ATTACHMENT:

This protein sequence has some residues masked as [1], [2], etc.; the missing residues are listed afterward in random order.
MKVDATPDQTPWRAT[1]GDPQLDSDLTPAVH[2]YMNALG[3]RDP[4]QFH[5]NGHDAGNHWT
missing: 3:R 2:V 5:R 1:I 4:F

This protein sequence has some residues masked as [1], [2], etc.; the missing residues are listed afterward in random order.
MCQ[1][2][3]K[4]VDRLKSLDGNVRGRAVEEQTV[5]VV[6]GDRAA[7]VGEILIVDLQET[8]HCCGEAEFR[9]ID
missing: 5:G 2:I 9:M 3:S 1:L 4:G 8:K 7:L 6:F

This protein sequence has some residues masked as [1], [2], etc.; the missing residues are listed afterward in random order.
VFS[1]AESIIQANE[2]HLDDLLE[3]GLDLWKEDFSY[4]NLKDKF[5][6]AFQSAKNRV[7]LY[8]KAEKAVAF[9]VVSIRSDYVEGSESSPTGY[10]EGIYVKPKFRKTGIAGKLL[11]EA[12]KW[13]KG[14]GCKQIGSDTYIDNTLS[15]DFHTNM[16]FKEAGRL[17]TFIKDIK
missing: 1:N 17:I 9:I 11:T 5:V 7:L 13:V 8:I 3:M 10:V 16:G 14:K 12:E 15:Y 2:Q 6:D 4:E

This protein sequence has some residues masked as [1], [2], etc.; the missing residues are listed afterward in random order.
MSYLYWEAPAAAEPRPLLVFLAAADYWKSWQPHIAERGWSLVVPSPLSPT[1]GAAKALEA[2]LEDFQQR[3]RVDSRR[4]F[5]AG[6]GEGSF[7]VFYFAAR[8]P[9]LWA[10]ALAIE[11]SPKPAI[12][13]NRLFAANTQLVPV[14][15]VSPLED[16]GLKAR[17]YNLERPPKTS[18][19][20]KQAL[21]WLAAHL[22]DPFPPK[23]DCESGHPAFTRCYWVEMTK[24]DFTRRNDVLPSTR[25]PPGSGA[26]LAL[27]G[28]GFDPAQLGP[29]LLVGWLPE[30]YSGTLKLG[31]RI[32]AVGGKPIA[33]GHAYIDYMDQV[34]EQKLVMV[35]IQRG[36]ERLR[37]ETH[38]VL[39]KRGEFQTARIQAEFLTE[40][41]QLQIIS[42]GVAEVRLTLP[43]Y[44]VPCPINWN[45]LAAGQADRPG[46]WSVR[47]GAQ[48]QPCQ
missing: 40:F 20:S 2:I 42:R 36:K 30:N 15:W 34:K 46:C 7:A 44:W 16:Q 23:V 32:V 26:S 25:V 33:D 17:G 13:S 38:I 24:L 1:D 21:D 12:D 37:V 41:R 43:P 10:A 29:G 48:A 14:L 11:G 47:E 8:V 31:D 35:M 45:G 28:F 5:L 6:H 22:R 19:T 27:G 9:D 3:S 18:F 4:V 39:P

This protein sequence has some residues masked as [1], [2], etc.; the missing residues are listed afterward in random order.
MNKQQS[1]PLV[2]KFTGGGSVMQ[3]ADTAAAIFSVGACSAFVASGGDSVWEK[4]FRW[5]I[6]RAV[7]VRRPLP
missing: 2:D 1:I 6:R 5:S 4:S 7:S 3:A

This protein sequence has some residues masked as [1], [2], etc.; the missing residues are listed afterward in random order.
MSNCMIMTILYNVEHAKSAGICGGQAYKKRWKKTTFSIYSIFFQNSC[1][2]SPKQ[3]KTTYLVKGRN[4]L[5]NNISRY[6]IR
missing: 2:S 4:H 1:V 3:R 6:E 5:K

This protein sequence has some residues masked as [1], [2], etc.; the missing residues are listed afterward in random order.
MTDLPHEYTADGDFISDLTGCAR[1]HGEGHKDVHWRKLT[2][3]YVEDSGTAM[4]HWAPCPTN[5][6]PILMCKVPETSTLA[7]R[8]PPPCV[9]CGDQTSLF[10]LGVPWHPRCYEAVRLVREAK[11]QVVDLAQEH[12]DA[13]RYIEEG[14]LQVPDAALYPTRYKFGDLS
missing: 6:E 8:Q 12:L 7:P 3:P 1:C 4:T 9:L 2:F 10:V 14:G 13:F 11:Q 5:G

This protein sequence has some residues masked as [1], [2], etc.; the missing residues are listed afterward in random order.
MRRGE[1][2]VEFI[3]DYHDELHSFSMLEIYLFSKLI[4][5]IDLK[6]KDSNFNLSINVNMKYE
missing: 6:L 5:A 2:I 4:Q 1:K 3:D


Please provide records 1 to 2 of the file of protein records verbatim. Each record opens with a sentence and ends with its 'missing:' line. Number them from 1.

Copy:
This protein sequence has some residues masked as [1], [2], etc.; the missing residues are listed afterward in random order.
MKVDATPDQTPWRAT[1]GDPQLDSDLTPAVH[2]YMNALG[3]RDP[4]QFH[5]NGHDAGNHWT
missing: 3:R 2:V 5:R 1:I 4:F

This protein sequence has some residues masked as [1], [2], etc.; the missing residues are listed afterward in random order.
MCQ[1][2][3]K[4]VDRLKSLDGNVRGRAVEEQTV[5]VV[6]GDRAA[7]VGEILIVDLQET[8]HCCGEAEFR[9]ID
missing: 5:G 2:I 9:M 3:S 1:L 4:G 8:K 7:L 6:F